Passing on the Comfort
Lynn Kaplanian-Buller & An Keuning-Tichelaar
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Buy *Passing on the Comfort: The War, the Quilts and the Women Who Made a Difference* online

Passing on the Comfort: The War, the Quilts and the Women Who Made a Difference
Lynn Kaplanian-Buller & An Keuning-Tichelaar
Good Books
160 pages
April 2005
rated 5 of 5 possible stars

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This large format colorful paperback is not what it seems. Donít imagine for a minute that itís a sweet story of old ladies at a quilting bee.

Passing on the Comfort is a nitty-gritty tale, or rather, two nitty-gritty tales, of war, peace, and struggle. Itís told through the eyes of two women: An, a survivor of the German occupation of the Netherlands; and Lynn, an expatriate American living in Holland who was led by fate to An.

The central focus of the book is Anís work for the resistance movement during World War II. Married to a Mennonite minister, she and friends made unimaginable sacrifices to save Jewish people, especially children, from the Nazi reign of terror. Netherlands was a small, weak country and could not fight back, so many people seemed to simply acquiesce to the totality of Nazi occupation. But some spent the war years hiding those in danger (remember Anne Frank?) and moving them from place to place. An was a prime character in this struggle, and her memories are sharp. Often hard to read because of the painful realities of what she had to go through, the book has a redemptive aspect. The quilts.

American Mennonites sent handmade quilts to Europe to support the anti-Nazi movement. Lynn and Anís encounter is focused on the quilts. Seeing them again after many years evokes Anís recollections.

The book is illustrated with color photographs of the quilts and old black-and-white pictures from Anís youth, spent in deprivation and in acts of courage that seemed to have been second nature to her. Slip-ups could cost lives. That was the daily reality, which included emptying the backyard privy under cover of darkness so that no-one would suspect how many people were living in the familyís little house, and searching for food to nourish the starving orphans who showed up almost daily at their door.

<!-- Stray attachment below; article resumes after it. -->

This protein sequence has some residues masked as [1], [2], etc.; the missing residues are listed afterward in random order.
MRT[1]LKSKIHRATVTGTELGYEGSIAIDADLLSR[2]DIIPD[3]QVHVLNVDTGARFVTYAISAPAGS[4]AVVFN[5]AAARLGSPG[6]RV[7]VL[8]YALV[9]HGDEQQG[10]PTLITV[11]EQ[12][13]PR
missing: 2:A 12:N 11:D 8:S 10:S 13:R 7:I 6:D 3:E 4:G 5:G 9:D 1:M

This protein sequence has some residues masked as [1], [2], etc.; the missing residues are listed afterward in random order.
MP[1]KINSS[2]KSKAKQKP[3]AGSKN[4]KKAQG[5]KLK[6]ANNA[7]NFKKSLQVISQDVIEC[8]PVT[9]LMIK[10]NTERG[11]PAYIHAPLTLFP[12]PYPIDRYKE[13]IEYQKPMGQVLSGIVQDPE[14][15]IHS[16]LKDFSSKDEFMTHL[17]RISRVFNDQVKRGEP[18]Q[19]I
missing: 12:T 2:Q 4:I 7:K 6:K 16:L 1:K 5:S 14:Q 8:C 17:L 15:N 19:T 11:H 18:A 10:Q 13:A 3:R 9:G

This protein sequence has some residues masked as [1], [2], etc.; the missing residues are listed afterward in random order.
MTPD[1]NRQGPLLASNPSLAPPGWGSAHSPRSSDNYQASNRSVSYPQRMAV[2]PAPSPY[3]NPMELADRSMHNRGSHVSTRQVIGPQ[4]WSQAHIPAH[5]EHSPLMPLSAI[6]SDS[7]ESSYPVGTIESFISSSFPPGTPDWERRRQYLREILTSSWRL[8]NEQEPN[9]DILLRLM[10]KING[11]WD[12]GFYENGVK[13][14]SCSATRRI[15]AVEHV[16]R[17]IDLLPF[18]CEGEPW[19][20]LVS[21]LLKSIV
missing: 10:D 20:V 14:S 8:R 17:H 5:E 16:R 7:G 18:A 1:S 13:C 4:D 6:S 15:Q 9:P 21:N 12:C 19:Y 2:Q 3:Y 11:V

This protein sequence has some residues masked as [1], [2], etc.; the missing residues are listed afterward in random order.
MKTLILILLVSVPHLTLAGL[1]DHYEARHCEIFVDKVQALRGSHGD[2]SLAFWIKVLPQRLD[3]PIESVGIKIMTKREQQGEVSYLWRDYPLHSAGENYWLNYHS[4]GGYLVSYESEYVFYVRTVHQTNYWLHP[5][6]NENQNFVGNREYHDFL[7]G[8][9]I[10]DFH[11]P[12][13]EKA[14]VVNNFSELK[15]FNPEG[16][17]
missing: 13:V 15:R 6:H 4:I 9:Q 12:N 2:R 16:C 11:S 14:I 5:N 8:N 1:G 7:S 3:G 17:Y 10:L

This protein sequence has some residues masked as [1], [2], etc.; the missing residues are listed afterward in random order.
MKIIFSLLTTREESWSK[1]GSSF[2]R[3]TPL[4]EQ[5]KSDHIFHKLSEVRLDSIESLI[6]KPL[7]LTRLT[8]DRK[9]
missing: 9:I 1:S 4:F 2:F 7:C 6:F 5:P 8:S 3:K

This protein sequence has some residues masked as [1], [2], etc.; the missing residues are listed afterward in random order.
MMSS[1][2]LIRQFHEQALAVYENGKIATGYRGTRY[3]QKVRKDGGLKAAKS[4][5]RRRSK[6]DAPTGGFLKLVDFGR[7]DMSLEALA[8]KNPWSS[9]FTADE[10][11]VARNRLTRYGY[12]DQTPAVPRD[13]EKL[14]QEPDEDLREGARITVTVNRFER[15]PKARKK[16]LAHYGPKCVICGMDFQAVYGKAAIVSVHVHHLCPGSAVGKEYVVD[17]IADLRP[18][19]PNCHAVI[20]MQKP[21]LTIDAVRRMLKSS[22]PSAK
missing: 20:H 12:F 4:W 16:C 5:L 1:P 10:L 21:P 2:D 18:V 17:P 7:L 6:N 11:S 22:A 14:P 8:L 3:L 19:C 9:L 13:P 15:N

There are personal glimpses along the way. An was from a wealthy family, so she was not expected to be suffering hunger and poverty, but she took it on willingly as part of the life of a ministerís wife. She had married without a great feeling of love and was tormented by her husbandís family, who considered her stupid and not nearly good enough for their son. It wasnít a heart link, but it was practical and she made the best of it. One of the more striking moments in her chronicle comes when she meets a man among the refugees and feels an eerie kinship with him. He tells her that he first met her when he was hiding out, disguised as a woman. He actually slept in the bed with her and comforted her when she cried Ė as one ďwomanĒ to another. One senses that she had deep feelings for this person that could not ever be expressed.

This is a book about true bravery and conviction, with the quilts as a poignant sidebar to the real action. The narrative jumps back and forth from Lynn to An, and includes a lot of factual material about the war, the Netherlands, and the Jews of Europe. Reading it will help us remember the ugliness of intolerance and war.

© 2005 by Barbara Bamberger Scott for

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